081717 Elections: Island voters will go to the polls; County Council member faces challenge
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Islanders voted by paper ballot in 2003, the last contested election.

Elections: Island voters will go to the polls

By Charles Swenson
COASTAL OBSERVER

Voters on Pawleys Island will go to the polls in November for the first time in 12 years, faced with a choice of two candidates for mayor and five for the four seats on Town Council.

Doug Hooks filed last week as the second candidate to replace Bill Otis, who is not running again after 20 years in office. He will face Jimmy Braswell, a member of the town Planning Commission, who filed on the opening day of the two-week filing period that closed Tuesday.

Lida Hall filed last week to run for Town Council. She and Guerry Green are first-time candidates. They will face incumbents Ashley Carter, Rocky Holliday and Sarah Zimmerman. Council Member Mike Adams, the mayor pro tem, decided this month not to seek another term.

Hooks, who lives on Myrtle Avenue, was an Air Force pilot who then flew for Delta for 20 years. He also served in the Air Force Reserve, where he was a planner for the Army. He retired in May. “I find myself with a lot of free time on my hands,” Hooks said.

His family is from Conway, so he’s known about Pawleys Island all his life. It was his wife Sandra who drove their decision to retire to the island after her first visit a few years ago. “She fell in love with it,” Hooks said.

He admires what Otis has done for the island and said “somebody needs to take the baton from the mayor and run with it.” The town is completing a project to move electric and cable television lines underground. It is planning a beach nourishment project and construction of a new Town Hall. Those are all worthwhile projects, Hooks said.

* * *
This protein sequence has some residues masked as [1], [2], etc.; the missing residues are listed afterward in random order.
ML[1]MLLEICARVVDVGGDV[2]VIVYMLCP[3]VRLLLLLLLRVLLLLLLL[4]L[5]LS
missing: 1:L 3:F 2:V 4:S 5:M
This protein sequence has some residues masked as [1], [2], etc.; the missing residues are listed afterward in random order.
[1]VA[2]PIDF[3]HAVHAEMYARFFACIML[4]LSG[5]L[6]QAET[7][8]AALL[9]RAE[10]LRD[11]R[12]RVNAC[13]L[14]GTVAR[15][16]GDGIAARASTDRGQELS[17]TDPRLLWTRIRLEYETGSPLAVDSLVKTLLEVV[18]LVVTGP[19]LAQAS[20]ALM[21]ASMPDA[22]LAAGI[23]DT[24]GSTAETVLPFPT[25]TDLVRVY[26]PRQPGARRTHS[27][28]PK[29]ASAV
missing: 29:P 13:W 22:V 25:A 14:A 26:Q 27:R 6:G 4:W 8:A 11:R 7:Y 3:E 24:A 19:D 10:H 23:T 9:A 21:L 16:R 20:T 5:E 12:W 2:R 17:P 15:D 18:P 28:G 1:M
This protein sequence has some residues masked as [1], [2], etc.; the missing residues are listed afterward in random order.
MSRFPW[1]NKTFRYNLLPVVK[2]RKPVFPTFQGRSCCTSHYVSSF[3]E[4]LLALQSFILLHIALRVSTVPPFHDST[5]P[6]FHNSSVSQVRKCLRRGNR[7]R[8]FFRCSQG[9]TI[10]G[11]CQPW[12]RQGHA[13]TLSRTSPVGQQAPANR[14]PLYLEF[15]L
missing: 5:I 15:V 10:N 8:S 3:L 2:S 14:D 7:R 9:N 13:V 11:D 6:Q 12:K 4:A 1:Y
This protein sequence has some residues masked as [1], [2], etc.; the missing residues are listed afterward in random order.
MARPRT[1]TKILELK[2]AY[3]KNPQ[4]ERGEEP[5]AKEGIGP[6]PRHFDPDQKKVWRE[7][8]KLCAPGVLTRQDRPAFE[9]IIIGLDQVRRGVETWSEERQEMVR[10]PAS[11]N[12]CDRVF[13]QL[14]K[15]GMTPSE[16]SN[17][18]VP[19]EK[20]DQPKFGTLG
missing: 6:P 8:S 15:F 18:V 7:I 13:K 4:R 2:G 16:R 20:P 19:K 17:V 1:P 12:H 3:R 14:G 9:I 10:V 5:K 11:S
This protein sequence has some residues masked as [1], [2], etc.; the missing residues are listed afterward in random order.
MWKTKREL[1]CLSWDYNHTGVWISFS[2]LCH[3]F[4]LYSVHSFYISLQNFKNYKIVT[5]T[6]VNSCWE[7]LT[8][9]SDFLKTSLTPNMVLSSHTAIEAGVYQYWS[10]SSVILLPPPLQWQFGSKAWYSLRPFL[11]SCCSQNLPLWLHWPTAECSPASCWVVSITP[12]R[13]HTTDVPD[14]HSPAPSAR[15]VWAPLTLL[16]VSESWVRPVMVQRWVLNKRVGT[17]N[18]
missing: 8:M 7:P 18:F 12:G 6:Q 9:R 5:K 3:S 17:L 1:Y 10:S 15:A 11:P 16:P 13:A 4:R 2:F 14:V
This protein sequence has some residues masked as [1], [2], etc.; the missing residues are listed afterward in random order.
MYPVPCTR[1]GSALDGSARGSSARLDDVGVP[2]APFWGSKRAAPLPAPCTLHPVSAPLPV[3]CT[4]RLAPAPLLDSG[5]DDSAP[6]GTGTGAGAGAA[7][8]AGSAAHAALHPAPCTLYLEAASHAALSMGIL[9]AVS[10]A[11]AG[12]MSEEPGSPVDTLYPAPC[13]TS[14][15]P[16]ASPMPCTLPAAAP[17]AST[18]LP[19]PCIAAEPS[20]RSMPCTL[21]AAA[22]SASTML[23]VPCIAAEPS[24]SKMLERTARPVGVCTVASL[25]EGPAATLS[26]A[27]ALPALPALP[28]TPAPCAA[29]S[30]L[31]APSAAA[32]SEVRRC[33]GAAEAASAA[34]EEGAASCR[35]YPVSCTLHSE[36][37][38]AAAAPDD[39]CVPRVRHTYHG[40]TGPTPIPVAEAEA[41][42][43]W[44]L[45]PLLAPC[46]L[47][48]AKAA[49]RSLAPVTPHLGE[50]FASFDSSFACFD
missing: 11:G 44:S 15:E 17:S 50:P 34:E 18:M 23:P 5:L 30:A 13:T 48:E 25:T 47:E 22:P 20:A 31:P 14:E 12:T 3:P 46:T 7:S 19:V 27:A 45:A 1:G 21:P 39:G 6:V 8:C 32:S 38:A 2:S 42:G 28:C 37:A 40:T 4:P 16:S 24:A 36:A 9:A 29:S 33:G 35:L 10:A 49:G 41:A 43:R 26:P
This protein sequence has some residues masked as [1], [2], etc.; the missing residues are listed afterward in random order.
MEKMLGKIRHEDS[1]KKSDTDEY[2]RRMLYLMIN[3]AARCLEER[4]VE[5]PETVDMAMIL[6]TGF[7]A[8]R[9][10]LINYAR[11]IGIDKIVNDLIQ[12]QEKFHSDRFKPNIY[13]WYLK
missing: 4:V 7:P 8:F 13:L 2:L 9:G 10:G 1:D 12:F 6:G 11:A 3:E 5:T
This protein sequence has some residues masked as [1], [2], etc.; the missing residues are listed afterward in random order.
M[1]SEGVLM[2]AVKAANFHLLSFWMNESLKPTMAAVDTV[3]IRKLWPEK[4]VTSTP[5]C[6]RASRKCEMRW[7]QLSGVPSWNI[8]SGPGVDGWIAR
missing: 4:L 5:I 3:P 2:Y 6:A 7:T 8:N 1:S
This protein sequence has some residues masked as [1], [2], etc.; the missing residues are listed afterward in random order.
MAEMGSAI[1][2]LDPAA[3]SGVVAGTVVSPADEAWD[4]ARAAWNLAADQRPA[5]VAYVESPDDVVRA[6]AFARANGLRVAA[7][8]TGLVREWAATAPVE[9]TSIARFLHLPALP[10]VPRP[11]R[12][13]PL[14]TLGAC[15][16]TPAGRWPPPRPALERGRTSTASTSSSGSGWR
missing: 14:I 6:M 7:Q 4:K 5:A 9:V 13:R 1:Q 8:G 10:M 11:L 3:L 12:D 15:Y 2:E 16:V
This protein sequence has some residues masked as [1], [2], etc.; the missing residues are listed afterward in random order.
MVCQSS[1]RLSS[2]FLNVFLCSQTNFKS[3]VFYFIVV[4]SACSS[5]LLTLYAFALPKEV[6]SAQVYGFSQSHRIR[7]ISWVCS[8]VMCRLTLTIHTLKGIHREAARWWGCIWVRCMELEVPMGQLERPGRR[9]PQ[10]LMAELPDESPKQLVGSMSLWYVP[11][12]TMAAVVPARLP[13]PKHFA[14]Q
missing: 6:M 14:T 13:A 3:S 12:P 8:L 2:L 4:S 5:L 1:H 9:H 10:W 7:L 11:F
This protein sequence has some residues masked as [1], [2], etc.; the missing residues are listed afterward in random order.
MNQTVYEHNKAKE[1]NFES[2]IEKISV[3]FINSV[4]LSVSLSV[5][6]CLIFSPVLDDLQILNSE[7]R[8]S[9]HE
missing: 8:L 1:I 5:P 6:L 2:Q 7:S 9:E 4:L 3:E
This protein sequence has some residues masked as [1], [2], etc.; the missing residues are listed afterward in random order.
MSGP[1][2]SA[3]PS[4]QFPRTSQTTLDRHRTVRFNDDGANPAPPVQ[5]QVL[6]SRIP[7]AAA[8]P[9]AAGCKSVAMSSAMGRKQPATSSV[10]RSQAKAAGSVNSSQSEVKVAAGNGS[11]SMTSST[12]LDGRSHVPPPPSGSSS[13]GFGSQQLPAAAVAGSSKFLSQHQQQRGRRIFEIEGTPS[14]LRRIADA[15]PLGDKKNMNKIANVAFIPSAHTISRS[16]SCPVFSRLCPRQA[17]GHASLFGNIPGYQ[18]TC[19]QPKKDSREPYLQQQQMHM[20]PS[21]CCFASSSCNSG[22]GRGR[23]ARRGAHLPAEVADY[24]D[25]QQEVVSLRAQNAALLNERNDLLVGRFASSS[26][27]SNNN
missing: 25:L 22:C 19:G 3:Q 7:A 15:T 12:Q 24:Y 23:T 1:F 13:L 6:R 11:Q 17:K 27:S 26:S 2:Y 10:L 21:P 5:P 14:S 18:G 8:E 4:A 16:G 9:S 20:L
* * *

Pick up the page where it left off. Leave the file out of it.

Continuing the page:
Although the town spent $1.3 million more than it took in during 2016, that was due to a one-time payment for the utility project and costs incurred after Hurricane Matthew. Hooks is confident the town’s finances are sound. He wouldn’t rule out a property tax, “depending on what the tax is for,” he said.

Like Hooks, Hall is making her first run for political office. She taught public administration and nonprofit management at Indiana University for 20 years. She teaches an online class in health administration part-time for George Washington University. She first came to Pawleys Island as a vacationer 40 years ago. She lives on Atlantic Avenue.

Hall attends most Town Council meetings. “I just got really interested,” she said. “The issues Town Council gets interested in are true public issues.” She would like to see more people attend council meetings and thinks the town should hold more “town hall” sessions with residents and property owners. “Beach nourishment and building Town Hall might get people’s attention,” Hall said.

She thinks Town Council works well and believes she could contribute. “I’m good at building consensus,” Hall said.

State law doesn’t require municipalities to hold elections if there are no contested races. Pawleys Island invoked that rule after the 2005 election. The last contested election was in 2003 when there were six candidates for council. Otis was unopposed. Of 139 voters, 84 showed up. There are currently 138 active voters on the town’s rolls, according to the Georgetown County Office of Voter Registration and Elections. The last day to register to vote in the Nov. 7 election is Oct. 7.